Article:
The Rif

The Rif Mountains Region

The Rif Community Foundation (RifCom), as its name suggests, works in the Rif Mountains of Northern Morocco and primarily around the province of Chefchaouen (which is centered on the town of Chefchaouen, marked in blue above, often called the jewel of the Rif) and including the whole of the breathtaking Talassemtane National Park.

Where Africa and Europe Meets Each Other

The Rif Mountains are not part of the, perhaps more famous, Atlas Mountains but belong to a geological formation known as the Gibraltar Arc which joins the North of Morocco to the South of Europe.

The name comes from the Berber word “arif” meaning “wise” and the region is well known for its cultural as well as geographic diversity.  Stunning mountains plummet down to the Mediterranean Sea, rivers gush down narrow ravines and rare Barbary macaque monkeys can sometimes be spotted or the rare Pinsappo Pine.



Mixed cultures can be found, including Arabic, French and Spanish, but the area’s indigenous people are the Rif Berbers, the Riffians, who also call themselves “Amazigh”, meaning The Free People. They are considered tough and hardened people because they live in an extremely harsh environment, but are also proud, hospitable and well-spirited.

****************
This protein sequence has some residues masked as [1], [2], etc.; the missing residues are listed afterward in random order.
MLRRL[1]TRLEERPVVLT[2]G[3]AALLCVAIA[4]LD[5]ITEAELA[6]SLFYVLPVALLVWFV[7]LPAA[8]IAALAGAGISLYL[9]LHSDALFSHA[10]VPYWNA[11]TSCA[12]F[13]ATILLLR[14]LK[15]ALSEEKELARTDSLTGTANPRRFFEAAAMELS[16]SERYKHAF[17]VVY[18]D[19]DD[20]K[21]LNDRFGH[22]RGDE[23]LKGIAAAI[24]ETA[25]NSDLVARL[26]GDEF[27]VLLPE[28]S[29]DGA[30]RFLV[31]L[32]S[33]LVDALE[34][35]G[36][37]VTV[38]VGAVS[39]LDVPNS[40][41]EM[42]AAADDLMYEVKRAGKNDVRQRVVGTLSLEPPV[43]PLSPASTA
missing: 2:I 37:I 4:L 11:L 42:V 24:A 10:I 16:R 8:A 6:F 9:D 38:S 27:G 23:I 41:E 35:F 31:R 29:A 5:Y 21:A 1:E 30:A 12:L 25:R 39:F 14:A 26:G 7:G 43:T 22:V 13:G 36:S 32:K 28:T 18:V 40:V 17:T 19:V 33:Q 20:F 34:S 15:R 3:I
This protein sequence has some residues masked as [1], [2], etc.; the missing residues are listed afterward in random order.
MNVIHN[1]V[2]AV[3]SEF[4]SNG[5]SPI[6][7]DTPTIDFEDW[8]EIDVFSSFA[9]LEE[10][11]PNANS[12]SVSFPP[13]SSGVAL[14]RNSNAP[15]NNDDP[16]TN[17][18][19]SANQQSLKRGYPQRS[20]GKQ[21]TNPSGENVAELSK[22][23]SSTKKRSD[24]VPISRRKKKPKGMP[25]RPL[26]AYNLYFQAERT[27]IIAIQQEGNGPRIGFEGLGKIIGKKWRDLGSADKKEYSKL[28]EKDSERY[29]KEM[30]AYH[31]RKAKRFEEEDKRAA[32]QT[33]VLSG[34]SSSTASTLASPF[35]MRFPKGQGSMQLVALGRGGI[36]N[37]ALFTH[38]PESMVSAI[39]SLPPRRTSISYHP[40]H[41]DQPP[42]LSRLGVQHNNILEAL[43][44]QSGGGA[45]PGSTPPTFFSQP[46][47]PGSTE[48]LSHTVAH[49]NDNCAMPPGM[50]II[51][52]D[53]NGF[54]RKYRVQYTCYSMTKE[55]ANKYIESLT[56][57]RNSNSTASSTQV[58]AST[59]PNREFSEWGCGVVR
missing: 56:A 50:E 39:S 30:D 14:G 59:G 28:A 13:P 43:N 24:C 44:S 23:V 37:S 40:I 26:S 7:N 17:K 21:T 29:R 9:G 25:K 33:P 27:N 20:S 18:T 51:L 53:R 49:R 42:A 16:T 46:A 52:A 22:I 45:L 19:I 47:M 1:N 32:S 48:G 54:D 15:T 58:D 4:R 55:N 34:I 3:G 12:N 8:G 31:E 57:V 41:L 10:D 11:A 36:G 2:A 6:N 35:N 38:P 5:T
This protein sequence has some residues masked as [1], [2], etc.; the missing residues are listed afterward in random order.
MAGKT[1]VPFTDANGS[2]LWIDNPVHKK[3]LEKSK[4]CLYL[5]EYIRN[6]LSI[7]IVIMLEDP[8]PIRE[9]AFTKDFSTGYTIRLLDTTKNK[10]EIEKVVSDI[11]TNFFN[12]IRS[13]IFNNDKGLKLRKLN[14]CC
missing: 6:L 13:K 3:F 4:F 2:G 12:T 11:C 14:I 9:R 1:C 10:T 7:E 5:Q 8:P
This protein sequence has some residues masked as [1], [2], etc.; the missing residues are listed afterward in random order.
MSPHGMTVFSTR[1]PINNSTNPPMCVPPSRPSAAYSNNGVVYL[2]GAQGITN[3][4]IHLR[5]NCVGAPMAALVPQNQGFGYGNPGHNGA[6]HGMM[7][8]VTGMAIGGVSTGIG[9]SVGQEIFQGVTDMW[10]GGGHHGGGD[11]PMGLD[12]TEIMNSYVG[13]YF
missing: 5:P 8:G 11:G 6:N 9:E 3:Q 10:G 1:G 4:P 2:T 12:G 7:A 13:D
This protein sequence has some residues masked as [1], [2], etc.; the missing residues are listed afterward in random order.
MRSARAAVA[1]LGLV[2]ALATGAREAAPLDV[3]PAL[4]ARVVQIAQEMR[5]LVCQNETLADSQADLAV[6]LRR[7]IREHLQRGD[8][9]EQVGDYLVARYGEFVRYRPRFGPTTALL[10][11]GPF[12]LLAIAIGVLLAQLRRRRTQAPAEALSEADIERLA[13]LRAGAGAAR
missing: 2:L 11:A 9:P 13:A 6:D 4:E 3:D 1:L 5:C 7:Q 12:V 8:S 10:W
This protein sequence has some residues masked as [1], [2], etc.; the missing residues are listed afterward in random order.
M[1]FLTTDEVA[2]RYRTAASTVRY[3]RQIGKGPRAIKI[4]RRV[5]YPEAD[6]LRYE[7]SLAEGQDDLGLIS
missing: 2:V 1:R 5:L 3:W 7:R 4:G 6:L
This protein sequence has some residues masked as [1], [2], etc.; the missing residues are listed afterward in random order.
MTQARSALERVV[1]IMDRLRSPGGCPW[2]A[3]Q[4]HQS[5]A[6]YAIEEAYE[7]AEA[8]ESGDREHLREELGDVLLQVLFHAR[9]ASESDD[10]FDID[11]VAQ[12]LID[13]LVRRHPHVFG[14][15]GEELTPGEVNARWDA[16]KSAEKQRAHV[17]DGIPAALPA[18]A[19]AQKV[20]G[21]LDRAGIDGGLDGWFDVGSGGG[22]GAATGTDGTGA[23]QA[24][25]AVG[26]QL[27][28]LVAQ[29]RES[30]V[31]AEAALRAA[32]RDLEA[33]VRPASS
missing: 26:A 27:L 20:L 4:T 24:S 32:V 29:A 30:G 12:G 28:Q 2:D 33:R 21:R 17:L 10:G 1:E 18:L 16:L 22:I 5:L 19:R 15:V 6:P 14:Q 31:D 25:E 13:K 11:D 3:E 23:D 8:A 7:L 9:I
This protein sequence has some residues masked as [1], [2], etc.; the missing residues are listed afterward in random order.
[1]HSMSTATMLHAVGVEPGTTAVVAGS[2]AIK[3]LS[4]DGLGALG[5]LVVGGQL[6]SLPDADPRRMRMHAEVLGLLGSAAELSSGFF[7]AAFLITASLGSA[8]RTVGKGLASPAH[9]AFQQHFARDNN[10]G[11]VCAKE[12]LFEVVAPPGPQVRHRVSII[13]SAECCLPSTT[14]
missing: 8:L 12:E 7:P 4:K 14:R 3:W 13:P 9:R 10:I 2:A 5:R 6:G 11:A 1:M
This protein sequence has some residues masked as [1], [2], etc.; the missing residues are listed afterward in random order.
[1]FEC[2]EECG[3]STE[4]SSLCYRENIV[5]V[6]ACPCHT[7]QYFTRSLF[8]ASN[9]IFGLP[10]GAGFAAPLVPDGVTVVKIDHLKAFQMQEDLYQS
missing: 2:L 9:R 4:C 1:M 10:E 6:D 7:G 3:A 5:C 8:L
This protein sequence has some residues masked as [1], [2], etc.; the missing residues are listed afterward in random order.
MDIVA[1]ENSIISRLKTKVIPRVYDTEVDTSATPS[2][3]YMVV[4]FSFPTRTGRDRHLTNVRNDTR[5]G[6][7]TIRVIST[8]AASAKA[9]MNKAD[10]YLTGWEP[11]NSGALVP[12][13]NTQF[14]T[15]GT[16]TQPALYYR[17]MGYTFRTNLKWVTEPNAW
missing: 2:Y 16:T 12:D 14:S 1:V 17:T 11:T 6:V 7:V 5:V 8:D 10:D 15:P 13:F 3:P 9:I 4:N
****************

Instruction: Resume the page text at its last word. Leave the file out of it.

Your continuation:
The Characteristics of the Region

In rural areas access to municipal services are limited with connection to electricity being intermittent and water being collected from shared wells. Lack of roads and public transport to remote mountain villages makes access to health care difficult and unattainable for some communities. 

Primary education has become well established across much of the Rif, but secondary schools are still relatively few and average literacy rates can still be very low.  A recent report shows in one mountain region literacy rates as low as 11% for the male population and 3% for the female.

While schools teach Moroccan Arabic and French mainly, the language of the Riffians is called Tarifit and is different to that of other Berber peoples in North Africa.

To Keep the Community Strong and Alive

Subsistence farming is typical in the mountains and unemployment is a major problem, perhaps up to 60% in some areas, and this has forced many to migrate to other places for work, either within Morocco or further away in Europe or North Africa.

The Amazigh live a very simple life compared to other more developed countries, but it is their belief to keep traditions that they follow alive, for years to come. They have strong family values, which keep them bound together despite their rough living conditions.

Translate »